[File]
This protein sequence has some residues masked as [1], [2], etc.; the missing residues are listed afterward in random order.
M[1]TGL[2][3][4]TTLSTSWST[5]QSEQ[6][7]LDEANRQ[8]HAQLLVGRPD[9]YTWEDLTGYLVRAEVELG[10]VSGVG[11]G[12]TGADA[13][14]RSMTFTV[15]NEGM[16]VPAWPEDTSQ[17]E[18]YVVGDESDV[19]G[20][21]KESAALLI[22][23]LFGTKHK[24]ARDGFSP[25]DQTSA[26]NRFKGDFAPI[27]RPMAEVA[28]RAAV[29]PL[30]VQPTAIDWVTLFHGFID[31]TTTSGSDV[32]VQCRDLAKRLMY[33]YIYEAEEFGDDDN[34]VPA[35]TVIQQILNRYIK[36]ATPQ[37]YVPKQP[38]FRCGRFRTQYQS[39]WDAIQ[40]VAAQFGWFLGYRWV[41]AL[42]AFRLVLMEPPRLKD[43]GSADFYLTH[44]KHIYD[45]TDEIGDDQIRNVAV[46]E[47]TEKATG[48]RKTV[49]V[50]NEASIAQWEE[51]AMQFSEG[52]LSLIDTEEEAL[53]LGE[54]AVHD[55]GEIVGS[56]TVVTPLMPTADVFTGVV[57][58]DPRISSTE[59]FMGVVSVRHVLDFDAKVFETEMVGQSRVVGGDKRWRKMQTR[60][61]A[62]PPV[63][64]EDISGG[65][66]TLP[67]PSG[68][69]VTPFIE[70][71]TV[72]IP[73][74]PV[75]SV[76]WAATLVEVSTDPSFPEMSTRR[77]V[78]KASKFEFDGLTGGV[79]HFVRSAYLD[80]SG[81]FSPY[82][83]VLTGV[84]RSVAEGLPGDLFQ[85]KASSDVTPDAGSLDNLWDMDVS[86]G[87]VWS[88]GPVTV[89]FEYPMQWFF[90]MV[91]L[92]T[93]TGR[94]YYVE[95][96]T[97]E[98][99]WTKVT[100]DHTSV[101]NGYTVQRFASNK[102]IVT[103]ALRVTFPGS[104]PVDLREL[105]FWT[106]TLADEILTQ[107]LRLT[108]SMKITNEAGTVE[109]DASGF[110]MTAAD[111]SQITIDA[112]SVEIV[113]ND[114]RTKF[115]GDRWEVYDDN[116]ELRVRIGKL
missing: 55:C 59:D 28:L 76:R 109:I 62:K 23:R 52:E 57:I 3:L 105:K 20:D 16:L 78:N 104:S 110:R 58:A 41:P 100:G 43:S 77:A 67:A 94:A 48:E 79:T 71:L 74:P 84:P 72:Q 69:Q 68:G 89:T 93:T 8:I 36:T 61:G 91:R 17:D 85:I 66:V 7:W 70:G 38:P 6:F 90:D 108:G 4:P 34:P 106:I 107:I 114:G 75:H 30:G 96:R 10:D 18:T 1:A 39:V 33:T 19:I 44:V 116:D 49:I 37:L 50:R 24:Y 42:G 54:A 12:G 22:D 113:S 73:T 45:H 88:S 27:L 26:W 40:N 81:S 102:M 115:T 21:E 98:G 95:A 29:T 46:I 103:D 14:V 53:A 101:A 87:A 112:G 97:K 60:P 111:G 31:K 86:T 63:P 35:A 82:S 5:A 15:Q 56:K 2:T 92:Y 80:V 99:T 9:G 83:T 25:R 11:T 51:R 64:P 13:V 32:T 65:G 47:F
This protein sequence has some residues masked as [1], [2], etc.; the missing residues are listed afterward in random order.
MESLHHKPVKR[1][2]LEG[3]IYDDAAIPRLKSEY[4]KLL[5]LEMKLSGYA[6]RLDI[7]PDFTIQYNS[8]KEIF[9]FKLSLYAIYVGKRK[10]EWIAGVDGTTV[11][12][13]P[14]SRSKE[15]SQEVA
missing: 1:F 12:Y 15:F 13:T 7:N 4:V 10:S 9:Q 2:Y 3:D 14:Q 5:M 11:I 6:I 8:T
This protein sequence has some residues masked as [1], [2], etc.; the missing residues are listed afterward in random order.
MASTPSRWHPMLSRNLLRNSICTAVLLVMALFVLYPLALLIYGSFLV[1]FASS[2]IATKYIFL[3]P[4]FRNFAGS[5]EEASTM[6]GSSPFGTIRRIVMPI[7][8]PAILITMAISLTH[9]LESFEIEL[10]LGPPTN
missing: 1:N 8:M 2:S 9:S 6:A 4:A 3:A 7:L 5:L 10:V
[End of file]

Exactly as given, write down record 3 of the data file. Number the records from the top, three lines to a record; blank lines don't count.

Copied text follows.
This protein sequence has some residues masked as [1], [2], etc.; the missing residues are listed afterward in random order.
MASTPSRWHPMLSRNLLRNSICTAVLLVMALFVLYPLALLIYGSFLV[1]FASS[2]IATKYIFL[3]P[4]FRNFAGS[5]EEASTM[6]GSSPFGTIRRIVMPI[7][8]PAILITMAISLTH[9]LESFEIEL[10]LGPPTN
missing: 1:N 8:M 2:S 9:S 6:A 4:A 3:A 7:L 5:L 10:V